Keep an eye on Bakar, a Croatian town where tourism authorities have turned to heritage interpretation as a tool for destination management.
Located near the much bigger Croatian town of Rijeka, Bakar is a well-kept secret, long hidden in the smoke of industry. The town, with its rich and turbulent past, was completely isolated and eradicated from the tourist routes. For decades, it had a reputation as a place to be avoided due to air and sea pollution, a place not worth visiting. Consequently, its rich historical heritage remained utterly unknown even to people from the nearby towns and cities.
While lines of cars pass by on the motorway above the Bakar bay in the busy summer months, Bakar Tourist Board has silently been working hard on the development of the quality interpretation of its heritage. They have been organising educational activities and study visits for all the stakeholders, from hosts and tour guides to their own employees.
Heritage interpretation is now an intrinsic part of their destination management. Examples include an interpretive trail set up a few months ago alongside its rare karstic periodic lake phenomenon, Ponikve, which appears and disappears. It is a true magical trick of nature. On June 23, they held an interpretive walk to inspire local people to create interesting cultural tourism products. Most importantly, in October 2018, they will host an Interpret Europe certified interpretive guide course. This course is a rare example of a tourist board taking over the organisation of such a course and shows their dedication to the quality of the interpretation of their heritage.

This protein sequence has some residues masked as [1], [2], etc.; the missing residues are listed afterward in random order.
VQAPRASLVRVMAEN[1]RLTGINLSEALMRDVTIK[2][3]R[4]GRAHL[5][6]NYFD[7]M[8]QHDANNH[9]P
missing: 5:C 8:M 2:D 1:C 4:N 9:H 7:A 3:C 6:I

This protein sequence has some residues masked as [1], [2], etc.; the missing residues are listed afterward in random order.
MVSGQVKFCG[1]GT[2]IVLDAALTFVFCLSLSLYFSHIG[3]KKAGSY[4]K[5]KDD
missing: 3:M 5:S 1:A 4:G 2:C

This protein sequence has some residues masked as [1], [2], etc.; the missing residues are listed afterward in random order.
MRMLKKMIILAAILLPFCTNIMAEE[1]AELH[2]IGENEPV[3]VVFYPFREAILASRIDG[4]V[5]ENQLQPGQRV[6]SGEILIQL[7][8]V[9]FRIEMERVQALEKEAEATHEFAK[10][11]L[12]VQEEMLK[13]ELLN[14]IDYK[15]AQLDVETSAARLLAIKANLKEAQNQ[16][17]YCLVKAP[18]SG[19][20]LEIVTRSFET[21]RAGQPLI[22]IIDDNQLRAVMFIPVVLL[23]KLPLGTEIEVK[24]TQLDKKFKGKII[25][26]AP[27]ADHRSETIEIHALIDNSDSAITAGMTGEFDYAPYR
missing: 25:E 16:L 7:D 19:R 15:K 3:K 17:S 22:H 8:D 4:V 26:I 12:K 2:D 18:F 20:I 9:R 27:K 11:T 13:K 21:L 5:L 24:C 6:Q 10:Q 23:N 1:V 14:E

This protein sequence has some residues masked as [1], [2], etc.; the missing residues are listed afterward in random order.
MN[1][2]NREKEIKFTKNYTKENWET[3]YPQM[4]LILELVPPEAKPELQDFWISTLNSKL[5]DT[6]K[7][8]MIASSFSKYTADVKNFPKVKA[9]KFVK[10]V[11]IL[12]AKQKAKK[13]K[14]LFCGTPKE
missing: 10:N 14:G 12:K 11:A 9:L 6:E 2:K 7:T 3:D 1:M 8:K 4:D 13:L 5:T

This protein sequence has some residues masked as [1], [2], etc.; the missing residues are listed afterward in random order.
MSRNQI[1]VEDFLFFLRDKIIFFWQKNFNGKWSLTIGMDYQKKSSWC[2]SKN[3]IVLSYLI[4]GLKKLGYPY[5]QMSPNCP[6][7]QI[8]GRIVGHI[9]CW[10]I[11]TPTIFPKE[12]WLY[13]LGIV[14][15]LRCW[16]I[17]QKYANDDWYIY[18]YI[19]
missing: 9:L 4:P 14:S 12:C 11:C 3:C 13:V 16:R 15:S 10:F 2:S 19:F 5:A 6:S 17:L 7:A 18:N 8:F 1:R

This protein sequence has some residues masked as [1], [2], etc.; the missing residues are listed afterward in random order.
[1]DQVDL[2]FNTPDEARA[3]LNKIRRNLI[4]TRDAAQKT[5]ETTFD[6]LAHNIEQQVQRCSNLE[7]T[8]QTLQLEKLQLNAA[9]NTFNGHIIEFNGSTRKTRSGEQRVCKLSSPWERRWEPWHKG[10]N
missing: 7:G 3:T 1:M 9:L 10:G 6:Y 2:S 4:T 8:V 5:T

With the closing of its industry, Bakar has started to make small steps away from touristic isolation, and a visit has become a real revelation for many who had, until recently, bypassed the town. We are just two people in a long line of new Bakar enthusiasts, and we feel lucky to be a part of this process as active collaborators.
Countless stories are waiting to be told and turned into a myriad of reasons for visiting Bakar. At the turn of the 19th century, it was the largest city in Croatia. The first Maritime School in the country was founded there. It hosts the oldest mareograph in the Adriatic and the monumental church of St. Andrew, with its crypt and catacombs is amazing. The list of reasons to visit Bakar goes on: a vibrant tradition of seafaring, and the living history of the Bakar Town Guard to name just two pieces of intangible heritage. The town is also spectacularly located, the Risnjak National Park, with peaks up to 1528 meters high, is actually within the administrative area of the City of Bakar.
You’re probably already wondering why haven’t you heard of this town full of curiosities before? A hidden gem, its potential can be revealed through careful destination management. We only hope that the tourist board will remain on this path and set an inspiring example for many destinations on the rise. It will be interesting to follow the further development of Bakar as a tourist destination in the years to come. Find more info here: http://www.tz-bakar.hr/en/
Silvija Jaciæ is a Promotion and PR specialist, dedicated to the promotion of interpreted heritage (www.promoandpress.com). Contact her at: email@example.com
Iva Silla is an IE certified trainer, author of Secret Zagreb tours (www.secret-zagreb.com). Contact her at: firstname.lastname@example.org.
To cite this article:
Jaciæ, Silvija and Silla, Iva (2018) ‘Interpreting Bakar’. In Interpret Europe Newsletter 2-2018, 27-28.